That, to me, speaks volumes about the primary challenge of opposing the 50-headed hydra of Wall Street corruption, which is that it's extremely difficult to explain the crimes of the modern financial elite in a simple visual. The essence of this particular sort of oligarchic power is its complexity and day-to-day invisibility: Its worst crimes, from bribery and insider trading and market manipulation, to backroom dominance of government and the usurping of the regulatory structure from within, simply can't be seen by the public or put on TV. There just isn't going to be an iconic "Running Girl" photo with Goldman Sachs, Citigroup or Bank of America – just 62 million Americans with zero or negative net worth, scratching their heads and wondering where the hell all their money went and why their votes seem to count less and less each and every year.

No matter what, I'll be supporting Occupy Wall Street. And I think the movement's basic strategy – to build numbers and stay in the fight, rather than tying itself to any particular set of principles – makes a lot of sense early on. But the time is rapidly approaching when the movement is going to have to offer concrete solutions to the problems posed by Wall Street. To do that, it will need a short but powerful list of demands. There are thousands one could make, but I'd suggest focusing on five:

1. Break up the monopolies. The so-called "Too Big to Fail" financial companies – now sometimes called by the more accurate term "Systemically Dangerous Institutions" – are a direct threat to national security. They are above the law and above market consequence, making them more dangerous and unaccountable than a thousand mafias combined. There are about 20 such firms in America, and they need to be dismantled; a good start would be to repeal the Gramm-Leach-Bliley Act and mandate the separation of insurance companies, investment banks and commercial banks.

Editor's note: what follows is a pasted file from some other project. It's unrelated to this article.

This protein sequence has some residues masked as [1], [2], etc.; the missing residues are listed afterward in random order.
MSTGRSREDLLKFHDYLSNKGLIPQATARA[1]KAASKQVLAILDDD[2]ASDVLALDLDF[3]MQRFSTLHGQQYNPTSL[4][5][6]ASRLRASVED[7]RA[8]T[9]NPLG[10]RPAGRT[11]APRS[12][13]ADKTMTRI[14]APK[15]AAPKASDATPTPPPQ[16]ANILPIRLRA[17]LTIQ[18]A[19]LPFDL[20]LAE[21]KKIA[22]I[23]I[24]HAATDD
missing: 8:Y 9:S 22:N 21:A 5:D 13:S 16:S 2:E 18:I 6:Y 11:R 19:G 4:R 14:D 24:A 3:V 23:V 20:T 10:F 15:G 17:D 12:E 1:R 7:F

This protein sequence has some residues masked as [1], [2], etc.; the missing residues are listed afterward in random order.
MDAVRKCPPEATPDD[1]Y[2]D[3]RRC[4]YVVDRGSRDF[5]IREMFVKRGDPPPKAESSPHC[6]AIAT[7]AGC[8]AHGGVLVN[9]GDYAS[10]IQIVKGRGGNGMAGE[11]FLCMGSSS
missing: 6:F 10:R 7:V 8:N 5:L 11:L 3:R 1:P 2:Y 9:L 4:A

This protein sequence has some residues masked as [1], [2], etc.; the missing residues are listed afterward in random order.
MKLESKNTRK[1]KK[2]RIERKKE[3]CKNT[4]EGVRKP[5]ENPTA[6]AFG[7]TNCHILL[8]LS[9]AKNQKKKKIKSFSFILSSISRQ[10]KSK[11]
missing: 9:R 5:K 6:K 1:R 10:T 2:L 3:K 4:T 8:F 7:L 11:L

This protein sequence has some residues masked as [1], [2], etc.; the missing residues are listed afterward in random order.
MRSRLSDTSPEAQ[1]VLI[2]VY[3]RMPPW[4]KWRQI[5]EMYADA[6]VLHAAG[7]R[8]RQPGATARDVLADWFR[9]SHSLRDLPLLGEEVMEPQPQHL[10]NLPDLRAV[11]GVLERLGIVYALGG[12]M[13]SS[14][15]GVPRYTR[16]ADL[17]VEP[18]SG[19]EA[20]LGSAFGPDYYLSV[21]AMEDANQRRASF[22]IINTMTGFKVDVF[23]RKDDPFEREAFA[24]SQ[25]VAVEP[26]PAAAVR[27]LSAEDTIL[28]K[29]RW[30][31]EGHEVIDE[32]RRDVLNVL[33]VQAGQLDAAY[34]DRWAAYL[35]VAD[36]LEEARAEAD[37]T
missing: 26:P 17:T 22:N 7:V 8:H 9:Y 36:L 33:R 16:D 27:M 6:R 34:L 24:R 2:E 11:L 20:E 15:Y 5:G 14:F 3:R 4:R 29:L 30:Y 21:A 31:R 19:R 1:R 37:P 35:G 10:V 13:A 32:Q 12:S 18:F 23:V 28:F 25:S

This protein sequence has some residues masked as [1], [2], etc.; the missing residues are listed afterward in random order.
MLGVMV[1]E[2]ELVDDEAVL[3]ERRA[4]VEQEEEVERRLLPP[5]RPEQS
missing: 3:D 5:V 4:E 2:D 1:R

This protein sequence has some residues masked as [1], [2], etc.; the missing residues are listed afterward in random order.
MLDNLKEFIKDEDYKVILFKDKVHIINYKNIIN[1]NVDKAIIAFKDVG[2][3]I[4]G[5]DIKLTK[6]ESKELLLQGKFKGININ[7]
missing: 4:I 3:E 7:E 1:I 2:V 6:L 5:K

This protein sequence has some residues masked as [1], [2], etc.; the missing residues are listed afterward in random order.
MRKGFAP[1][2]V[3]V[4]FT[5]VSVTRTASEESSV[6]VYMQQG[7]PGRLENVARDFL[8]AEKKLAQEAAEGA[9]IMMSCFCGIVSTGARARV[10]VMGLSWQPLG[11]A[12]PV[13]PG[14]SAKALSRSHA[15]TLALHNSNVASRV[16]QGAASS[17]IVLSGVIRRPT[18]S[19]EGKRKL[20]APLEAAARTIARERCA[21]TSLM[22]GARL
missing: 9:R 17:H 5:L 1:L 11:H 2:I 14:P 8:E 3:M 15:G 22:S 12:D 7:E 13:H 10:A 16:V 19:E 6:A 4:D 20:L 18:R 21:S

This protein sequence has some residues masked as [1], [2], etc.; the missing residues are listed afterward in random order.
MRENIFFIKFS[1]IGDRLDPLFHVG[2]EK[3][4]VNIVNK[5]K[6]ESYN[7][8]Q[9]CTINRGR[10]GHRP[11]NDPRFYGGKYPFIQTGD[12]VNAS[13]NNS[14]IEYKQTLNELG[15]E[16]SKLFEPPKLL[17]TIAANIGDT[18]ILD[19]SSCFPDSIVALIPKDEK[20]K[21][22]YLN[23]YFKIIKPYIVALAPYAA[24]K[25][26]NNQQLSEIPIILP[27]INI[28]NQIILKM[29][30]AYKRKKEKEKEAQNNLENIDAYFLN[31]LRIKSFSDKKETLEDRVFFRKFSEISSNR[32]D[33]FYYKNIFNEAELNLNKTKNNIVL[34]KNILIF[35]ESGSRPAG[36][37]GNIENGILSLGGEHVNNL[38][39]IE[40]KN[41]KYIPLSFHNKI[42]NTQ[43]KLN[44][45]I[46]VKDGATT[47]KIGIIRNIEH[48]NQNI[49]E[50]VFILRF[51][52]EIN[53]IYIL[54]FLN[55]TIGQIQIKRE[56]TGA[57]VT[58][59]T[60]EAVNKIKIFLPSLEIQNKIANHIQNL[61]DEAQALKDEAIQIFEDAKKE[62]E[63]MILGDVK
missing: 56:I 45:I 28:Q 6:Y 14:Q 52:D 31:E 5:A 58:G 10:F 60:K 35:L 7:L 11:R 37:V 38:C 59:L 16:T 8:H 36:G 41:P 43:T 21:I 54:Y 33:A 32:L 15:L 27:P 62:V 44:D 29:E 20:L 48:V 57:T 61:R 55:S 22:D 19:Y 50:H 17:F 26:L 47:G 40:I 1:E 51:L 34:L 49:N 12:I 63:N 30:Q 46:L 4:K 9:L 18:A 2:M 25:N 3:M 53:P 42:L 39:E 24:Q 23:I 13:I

2. Pay for your own bailouts. A tax of 0.1 percent on all trades of stocks and bonds and a 0.01 percent tax on all trades of derivatives would generate enough revenue to pay us back for the bailouts, and still have plenty left over to fight the deficits the banks claim to be so worried about. It would also deter the endless chase for instant profits through computerized insider-trading schemes like High Frequency Trading, and force Wall Street to go back to the job it's supposed to be doing, i.e., making sober investments in job-creating businesses and watching them grow.

3. No public money for private lobbying. A company that receives a public bailout should not be allowed to use the taxpayer's own money to lobby against him. You can either suck on the public teat or influence the next presidential race, but you can't do both. Butt out for once and let the people choose the next president and Congress.

4. Tax hedge-fund gamblers. For starters, we need an immediate repeal of the preposterous and indefensible carried-interest tax break, which allows hedge-fund titans like Stevie Cohen and John Paulson to pay taxes of only 15 percent on their billions in gambling income, while ordinary Americans pay twice that for teaching kids and putting out fires. I defy any politician to stand up and defend that loophole during an election year.

5. Change the way bankers get paid. We need new laws preventing Wall Street executives from getting bonuses upfront for deals that might blow up in all of our faces later. It should be: You make a deal today, you get company stock you can redeem two or three years from now. That forces everyone to be invested in his own company's long-term health – no more Joe Cassanos pocketing multimillion-dollar bonuses for destroying the AIGs of the world.

To quote the immortal political philosopher Matt Damon from Rounders, "The key to No Limit poker is to put a man to a decision for all his chips." The only reason the Lloyd Blankfeins and Jamie Dimons of the world survive is that they're never forced, by the media or anyone else, to put all their cards on the table. If Occupy Wall Street can do that – if it can speak to the millions of people the banks have driven into foreclosure and joblessness – it has a chance to build a massive grassroots movement. All it has to do is light a match in the right place, and the overwhelming public support for real reform – not later, but right now – will be there in an instant.

This story is from the October 27, 2011 issue of Rolling Stone

Wednesday, October 5, 2011

C, JPM, BAC, WFC

Citigroup, JP Morgan, Bank of America, Wells Fargo...
how did they come to be?